If you wander into the Fine Arts Building this weekend, you may find yourself getting transported Downtown without having to take a cab. The Binghamton University theatre department’s In-the-Works studio production, “Fun” by Howard Korder, recreates a seedy scene on the streets, producing a play that feels unsettling — a stark contrast to the title of the show.
The one-act play showcases two teenage boys from an unnamed town, spending their night trying to live up to the title of the play. The recurring question of the play is “what are we going to do next?” or “how are we going to have fun?” However, the overall tone of the play conflicts with these intentions. In a search for entertainment, the characters end up committing crimes, such as drunk driving and attempted assault, creating a dark atmosphere.
Performing in Studio B, the play creates an intimate space both through its blocking — in which cast members use the aisles of the small audience to move throughout scenes — and through the constant references to sections of the greater Binghamton area, such as Chenango Street and Murray Street. While Binghamton is never specifically mentioned, those familiar with the city will notice the striking similarities.
The play’s references to the city of Binghamton in setting stem from the playwright’s roots— Korder himself is a BU alum.
Possibly the most interesting aspect of the production is the sheer antithesis that exists within the realm of the play: though the play is titled “Fun,” every character appears to be individually haunted by some matter in their life that darkens their story. The story of the play itself revolves around sinister dealings, such as muggings, buying drugs and hiring sex workers. Within the course of the play, the leads Denny and Casper get into all sorts of criminal activity, from underage drinking to the attempted mugging of a passerby.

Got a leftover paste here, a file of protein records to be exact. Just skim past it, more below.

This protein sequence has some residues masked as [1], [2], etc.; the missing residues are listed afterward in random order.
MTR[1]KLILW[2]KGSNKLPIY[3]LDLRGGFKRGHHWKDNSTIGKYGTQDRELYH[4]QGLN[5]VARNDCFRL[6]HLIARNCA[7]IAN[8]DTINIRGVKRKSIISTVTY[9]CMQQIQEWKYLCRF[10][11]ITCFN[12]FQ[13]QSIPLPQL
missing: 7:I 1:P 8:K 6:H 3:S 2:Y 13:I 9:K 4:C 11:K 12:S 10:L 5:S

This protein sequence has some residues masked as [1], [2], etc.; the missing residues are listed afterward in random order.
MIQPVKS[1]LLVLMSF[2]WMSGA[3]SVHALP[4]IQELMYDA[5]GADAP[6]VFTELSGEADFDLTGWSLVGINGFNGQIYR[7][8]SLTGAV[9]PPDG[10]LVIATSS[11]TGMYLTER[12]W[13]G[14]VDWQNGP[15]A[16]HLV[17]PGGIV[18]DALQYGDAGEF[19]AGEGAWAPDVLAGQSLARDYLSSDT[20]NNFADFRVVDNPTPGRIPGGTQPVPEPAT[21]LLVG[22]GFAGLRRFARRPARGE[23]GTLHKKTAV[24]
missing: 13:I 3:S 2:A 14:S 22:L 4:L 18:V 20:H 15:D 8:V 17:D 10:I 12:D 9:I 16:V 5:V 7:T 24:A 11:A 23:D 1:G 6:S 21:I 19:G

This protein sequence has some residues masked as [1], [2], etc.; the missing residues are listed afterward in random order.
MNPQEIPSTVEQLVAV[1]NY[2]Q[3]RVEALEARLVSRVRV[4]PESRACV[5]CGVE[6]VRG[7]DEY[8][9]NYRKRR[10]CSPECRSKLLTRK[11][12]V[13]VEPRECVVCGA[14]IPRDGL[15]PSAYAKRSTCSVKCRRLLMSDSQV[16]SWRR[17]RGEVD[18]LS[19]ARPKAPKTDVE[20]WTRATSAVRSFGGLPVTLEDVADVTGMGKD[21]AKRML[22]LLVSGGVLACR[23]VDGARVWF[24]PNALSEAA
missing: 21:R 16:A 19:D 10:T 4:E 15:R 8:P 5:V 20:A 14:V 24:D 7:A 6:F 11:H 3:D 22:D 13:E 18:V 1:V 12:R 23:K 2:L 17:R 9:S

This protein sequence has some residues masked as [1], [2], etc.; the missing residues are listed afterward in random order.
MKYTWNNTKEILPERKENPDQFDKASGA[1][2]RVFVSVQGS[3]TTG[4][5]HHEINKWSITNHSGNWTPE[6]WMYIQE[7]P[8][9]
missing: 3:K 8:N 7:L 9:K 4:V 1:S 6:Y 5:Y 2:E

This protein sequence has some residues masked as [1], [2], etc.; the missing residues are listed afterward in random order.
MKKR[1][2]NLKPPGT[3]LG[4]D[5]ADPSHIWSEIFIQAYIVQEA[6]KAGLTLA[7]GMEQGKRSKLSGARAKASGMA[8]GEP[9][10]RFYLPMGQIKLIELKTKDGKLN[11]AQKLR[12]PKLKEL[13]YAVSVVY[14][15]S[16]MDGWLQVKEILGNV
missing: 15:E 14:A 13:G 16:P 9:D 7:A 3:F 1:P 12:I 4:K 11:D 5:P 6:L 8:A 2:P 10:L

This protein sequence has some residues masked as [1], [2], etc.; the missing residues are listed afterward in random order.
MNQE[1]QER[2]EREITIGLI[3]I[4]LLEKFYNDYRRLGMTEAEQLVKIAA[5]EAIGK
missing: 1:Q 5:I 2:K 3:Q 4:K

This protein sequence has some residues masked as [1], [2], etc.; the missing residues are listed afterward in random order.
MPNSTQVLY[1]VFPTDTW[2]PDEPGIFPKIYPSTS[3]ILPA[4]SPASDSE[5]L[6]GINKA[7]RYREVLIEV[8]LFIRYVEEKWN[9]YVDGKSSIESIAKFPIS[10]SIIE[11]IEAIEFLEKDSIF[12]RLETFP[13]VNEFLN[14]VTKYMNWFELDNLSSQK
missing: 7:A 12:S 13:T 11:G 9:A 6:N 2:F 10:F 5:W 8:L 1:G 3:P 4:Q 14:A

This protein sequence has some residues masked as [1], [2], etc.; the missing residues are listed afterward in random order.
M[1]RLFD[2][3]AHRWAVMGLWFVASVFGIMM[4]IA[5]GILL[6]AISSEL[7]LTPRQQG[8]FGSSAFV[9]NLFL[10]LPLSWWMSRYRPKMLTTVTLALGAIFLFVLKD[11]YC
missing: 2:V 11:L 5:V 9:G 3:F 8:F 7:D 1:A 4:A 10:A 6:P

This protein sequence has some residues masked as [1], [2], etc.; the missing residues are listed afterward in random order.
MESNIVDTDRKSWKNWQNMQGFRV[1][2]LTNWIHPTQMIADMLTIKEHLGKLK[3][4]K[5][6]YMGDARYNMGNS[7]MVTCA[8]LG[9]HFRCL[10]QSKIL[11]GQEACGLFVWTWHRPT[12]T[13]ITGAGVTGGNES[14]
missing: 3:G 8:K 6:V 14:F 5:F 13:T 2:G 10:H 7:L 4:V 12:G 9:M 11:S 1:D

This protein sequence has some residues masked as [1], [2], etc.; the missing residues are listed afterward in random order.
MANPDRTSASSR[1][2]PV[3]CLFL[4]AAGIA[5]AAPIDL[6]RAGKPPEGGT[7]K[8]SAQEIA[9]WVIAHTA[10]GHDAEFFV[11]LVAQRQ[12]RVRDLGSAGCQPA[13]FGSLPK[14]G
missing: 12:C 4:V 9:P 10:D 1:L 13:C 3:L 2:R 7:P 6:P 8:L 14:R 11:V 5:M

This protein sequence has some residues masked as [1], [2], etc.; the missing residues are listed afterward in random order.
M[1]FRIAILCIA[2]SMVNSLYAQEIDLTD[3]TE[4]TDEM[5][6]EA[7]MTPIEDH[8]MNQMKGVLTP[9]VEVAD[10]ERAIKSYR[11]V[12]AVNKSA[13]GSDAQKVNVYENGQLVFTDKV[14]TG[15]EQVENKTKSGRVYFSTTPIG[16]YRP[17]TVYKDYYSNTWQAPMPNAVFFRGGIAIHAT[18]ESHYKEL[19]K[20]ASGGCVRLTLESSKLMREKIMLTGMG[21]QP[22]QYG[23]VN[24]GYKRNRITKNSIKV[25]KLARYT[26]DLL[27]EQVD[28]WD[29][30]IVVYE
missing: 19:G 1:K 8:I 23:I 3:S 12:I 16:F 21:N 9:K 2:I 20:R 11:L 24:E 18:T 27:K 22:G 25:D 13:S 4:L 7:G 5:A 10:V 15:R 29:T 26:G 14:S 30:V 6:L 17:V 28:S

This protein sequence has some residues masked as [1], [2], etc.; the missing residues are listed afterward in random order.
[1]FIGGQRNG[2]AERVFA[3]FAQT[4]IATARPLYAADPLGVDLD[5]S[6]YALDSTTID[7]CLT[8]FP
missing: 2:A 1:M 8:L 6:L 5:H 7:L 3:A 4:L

“[The characters] do have ‘fun,’ and I think that this shows what passes for fun for a certain group of people at a certain time,” said Tom Mackin, who plays the role of Larry in the show and is a senior majoring in comparative literature. “Maybe for other people it does seem dirty and gritty, but that’s the reality of the situation.”
The play is directed by Anthony Gabriele, a senior majoring in computer science, and is the first studio show of this semester. As per the theatre department’s guidelines, a studio show can be taken on by any student who wishes to be involved as a director. This student must submit a proposal outlining the performance and, should they be accepted, are allotted a budget of $450 and a rehearsal period of five and a half weeks. Though there is a faculty adviser for the play, each member of the creative team and cast is a student at BU, with the occasional exception of a faculty director. This creates an environment purely centered around the growth of the students partaking in the production. Ultimately, the play succeeds within the setting of educational theatre, and the studio production ensures that the audience will definitely be entertained, perhaps to the point where they even begin to have some “fun” as well.
“Fun” opened Feb. 25, with additional showings on Feb. 26 and 27 at 8 p.m. in Studio B of the Fine Arts Building.